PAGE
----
I tried to be as practical as I could, but this still seems somewhat abstract and theoretical. I’d appreciate any suggestions for practical application of these thoughts.

The Dream

I have dreams when I am sleeping that I cannot understand and are not publishable for a family audience. I also have dreams for my life and the world, visions of the way things should be. In the poem “The Dream” from Openings (1968) by Wendell Berry the poet imagines the convergence of both kinds of dreams. There is the dream of the world as it was before all of our meddling. Then he tries to imagine the world as it should be, rebuilt anew with what we know now. Finally, he realizes the impossibility of his dream, because of the way that the world, including himself, is in reality.

Berry begins with a dream that removes “our flocks and herds, our droves of machines” from the landscape to imagine the world as it existed without all of our tinkering, as it did for millions of years when we were hunter-gatherers, not apart from our existence, only our domination.

Like the afterimage of a light that only by not
looking can be seen, I glimpse the country as it was.

It seems that this leap of the imagination, this dream, is a difficult one. As I look around me, even in rural Bolivia, where a Guarani village recently got electricity for the first time a matter of months ago, it is hard to imagine the landscape without the trappings of civilization and settled agriculture, the power lines, food wrappers, plastic bottles, buildings, cars, railroad tracks and street lights. Our imaginations are dominated by the world as it is, making near impossible the ability to imagine the world without what we see around us, the things that our lives and lifestyles depend on every day. The poet suggests that only by closing our eyes can we begin to imagine this other world.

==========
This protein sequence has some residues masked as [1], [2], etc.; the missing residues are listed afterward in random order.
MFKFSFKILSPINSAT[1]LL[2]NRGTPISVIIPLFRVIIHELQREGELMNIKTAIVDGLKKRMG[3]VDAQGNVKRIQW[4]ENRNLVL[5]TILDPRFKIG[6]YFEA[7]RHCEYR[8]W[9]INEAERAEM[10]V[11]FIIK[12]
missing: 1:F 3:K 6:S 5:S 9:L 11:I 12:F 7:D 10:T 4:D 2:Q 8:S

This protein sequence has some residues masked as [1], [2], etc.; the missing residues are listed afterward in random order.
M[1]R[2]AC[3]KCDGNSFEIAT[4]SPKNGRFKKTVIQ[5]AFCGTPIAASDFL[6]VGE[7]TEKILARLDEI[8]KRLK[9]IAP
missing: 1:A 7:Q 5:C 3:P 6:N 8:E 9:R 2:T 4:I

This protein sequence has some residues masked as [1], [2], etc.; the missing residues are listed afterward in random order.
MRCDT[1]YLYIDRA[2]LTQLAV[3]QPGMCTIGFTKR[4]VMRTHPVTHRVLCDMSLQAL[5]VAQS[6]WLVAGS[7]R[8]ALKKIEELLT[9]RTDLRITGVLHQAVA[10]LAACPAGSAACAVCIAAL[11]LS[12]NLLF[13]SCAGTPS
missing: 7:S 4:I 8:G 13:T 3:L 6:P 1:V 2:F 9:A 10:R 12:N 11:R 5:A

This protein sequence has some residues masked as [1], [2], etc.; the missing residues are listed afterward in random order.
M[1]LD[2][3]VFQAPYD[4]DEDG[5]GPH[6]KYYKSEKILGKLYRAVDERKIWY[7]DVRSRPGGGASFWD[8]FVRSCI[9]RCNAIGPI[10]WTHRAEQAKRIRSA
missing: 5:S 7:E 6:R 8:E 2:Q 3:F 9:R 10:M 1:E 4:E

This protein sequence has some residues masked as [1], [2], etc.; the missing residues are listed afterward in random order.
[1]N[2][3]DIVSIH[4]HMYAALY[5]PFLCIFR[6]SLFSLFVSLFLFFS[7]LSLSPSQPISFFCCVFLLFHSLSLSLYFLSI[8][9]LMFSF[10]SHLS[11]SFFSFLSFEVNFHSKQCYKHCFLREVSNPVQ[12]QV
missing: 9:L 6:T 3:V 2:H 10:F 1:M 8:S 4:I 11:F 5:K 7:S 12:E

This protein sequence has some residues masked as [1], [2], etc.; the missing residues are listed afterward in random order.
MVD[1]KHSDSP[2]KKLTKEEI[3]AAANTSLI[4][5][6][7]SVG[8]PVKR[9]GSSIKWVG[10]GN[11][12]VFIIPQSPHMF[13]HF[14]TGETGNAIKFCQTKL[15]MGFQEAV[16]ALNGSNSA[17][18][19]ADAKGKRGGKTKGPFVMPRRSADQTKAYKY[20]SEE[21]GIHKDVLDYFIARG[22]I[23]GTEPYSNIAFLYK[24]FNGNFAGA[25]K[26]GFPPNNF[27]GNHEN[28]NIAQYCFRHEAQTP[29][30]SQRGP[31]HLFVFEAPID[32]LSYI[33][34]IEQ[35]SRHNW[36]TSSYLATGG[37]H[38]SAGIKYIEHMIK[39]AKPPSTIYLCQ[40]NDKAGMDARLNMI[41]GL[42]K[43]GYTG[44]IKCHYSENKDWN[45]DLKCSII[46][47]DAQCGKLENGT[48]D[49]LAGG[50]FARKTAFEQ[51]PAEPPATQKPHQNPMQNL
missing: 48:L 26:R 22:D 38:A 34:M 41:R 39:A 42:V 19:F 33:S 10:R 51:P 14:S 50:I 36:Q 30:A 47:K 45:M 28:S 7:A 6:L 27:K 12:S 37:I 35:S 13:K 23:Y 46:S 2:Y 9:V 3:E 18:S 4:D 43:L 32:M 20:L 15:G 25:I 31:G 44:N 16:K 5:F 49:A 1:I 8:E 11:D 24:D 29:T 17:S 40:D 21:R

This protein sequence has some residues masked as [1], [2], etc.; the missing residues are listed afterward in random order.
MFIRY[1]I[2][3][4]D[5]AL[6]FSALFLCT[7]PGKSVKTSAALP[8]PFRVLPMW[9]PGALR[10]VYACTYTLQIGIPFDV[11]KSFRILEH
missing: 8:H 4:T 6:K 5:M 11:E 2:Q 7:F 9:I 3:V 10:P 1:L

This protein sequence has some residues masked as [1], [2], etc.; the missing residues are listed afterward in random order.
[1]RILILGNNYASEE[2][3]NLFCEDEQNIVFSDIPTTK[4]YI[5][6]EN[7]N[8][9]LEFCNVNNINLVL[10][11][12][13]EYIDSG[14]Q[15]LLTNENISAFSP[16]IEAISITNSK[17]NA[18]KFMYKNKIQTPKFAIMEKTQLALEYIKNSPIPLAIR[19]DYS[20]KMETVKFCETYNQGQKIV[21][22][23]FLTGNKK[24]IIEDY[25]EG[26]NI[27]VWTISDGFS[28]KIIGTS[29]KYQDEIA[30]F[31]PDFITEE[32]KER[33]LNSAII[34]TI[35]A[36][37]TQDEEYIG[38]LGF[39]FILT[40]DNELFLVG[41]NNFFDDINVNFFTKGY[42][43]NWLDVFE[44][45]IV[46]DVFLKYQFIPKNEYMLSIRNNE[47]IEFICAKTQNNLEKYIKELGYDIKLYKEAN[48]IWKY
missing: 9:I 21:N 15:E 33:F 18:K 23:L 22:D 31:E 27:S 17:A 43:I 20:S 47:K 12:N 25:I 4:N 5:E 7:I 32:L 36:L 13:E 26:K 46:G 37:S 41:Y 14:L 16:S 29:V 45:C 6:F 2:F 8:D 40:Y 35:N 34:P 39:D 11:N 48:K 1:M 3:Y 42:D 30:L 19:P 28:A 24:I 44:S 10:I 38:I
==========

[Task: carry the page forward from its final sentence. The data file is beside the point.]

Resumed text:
This world exists in our mind, in the realm of dreams. This is not a memory that we have from experience, but one we must reconstruct with our imagination, even if we use the details and facts that sciences like anthropology and archaeology can tell us. There are those that choose to paint an idyllic scene of the perfect harmony and leisure of hunter-gatherer societies, while others paint the other historical (and racist) picture of an existence that is “nasty, brutish and short”. Somewhere between these two we must imagine that world of pre-history (which is to say, pre-agriculture) in more realistic detail. From this imaginative leap backwards, the poem then leaps forward to a future that might have been or perhaps could still be.

The poet then begins “putting back what I took away”.

to build all that we have built, but destroy nothing

This is the summation of the dream for which Berry yearns. This is the fulcrum of the poem on which the worlds of what was and what is hang in the balance. The question that haunts me is what it means “to build all that we have”? What do we have that can remain and “destroy nothing”? Is this dream of the world as it is except without the destruction even possible? As if waking up from this dream of the way the world was and then building it anew, rubbing the sleep from his eyes, his “hands weakening” and feeling “on all sides blindness” that permeates that fuzzy state between sleeping and waking, Berry is struck by the reality that always waits for us with the sunrise.

I see that my mind is not good enough.